After the best part of two decades as a secret pleasure enjoyed by a select few, New Mexico-based husband/wife duo The Handsome Family were suddenly exposed to a far wider audience when their song Far From Any Road was picked up as the True Detective Season 1 theme music.
A soaring, sinister slice of gothic-tinged Americana, not only did Far From Any Road perfectly complement the show’s occult-infused theme, it also neatly summarised the strengths of its creators. An intoxicating brew of American traditional country and bluegrass, blended with the vivid storytelling of fiction writer Rennie Sparks told in the sonorous baritone of spouse Brett, it opened up commercial opportunities for the Handsome Family that had been unimaginable during their consistently impressive but largely low key career to date.
Unseen, their 10th album in total, is their first since True Detective and while their profile may have changed since their last release, their sound certainly hasn’t. Unseen continues in very much the same vein as its predecessors, Brett and Rennie having resisted the temptation to capitalise on their new found attention by making a calculated shift towards the mainstream.
The record’s title reflects its narrative, focusing as it does on the unseen stories, people, and places of the American West, shining a light on obscure, forgotten figures with a folkloric mystique. The cast of characters depicted ranges from the world’s smallest horse (Tiny Tina) to the inventor William Crookes, who built the first vacuum tube in 1875 hoping to detect spirits from alternate dimensions. It’s typically idiosyncratic Handsome Family territory, with Rennie’s novelist skills ensuring each portrait is compellingly drawn.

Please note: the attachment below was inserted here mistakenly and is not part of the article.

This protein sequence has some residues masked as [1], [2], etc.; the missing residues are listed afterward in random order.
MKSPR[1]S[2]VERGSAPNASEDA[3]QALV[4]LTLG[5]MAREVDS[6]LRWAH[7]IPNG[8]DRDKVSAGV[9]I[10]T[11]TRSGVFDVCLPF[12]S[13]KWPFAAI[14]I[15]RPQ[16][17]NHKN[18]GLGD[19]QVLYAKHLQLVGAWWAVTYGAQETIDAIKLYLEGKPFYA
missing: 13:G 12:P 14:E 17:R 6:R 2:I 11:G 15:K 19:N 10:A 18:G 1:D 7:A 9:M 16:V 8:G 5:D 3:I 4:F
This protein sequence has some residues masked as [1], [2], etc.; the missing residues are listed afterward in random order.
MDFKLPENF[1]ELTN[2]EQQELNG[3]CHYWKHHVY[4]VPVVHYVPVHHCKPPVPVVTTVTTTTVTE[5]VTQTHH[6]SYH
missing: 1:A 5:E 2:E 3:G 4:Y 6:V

Recorded in the Sparks’ home studio at night, Unseen has a characteristically rustic tapestry of instrumentation, including mandolin, dobro and pedal steel, which as usual juxtaposes perfectly with the subject matter and mood of the songs.
For some reason though, despite the tried and trusted quality of their core ingredients, the songs themselves feel a little underwhelming when consumed as a whole. The Silver Light, with its ostensibly twee twang counterbalanced by an ominously deep, echoing vocal, is an encouraging early highlight, and is followed by the excellent Back In My Day, the closest Unseen comes to the epic grandeur of Far From Any Road with its stately strings and Brett’s dramatic Scott Walker-like croon.
Yet other tracks seem content to just amble along amiably – Underneath the Falls and The Sea Rose being prime examples. The Red Door sounds great until you realise that’s mostly because it’s a dead ringer for the Bob Dylan/The Band classic I Shall Be Released, while The Green Willow Valley feels like rather a damp squib of a finale when compared to some of the great songs that have closed their earlier albums – My Ghost from 1998’s Through The Trees being perhaps the most memorable.
All things considered, Unseen feels like a missed opportunity for The Handsome Family. It’s by no means a bad album and one established fans will undoubtedly enjoy, but essentially the band are on auto-pilot when it would have been great to hear them go up a gear. There’s nothing here that the Sparks haven’t done before – and better – and although its admirable that they haven’t sold out to cash in on the True Detective effect, the time was arguably right for a little more adventure.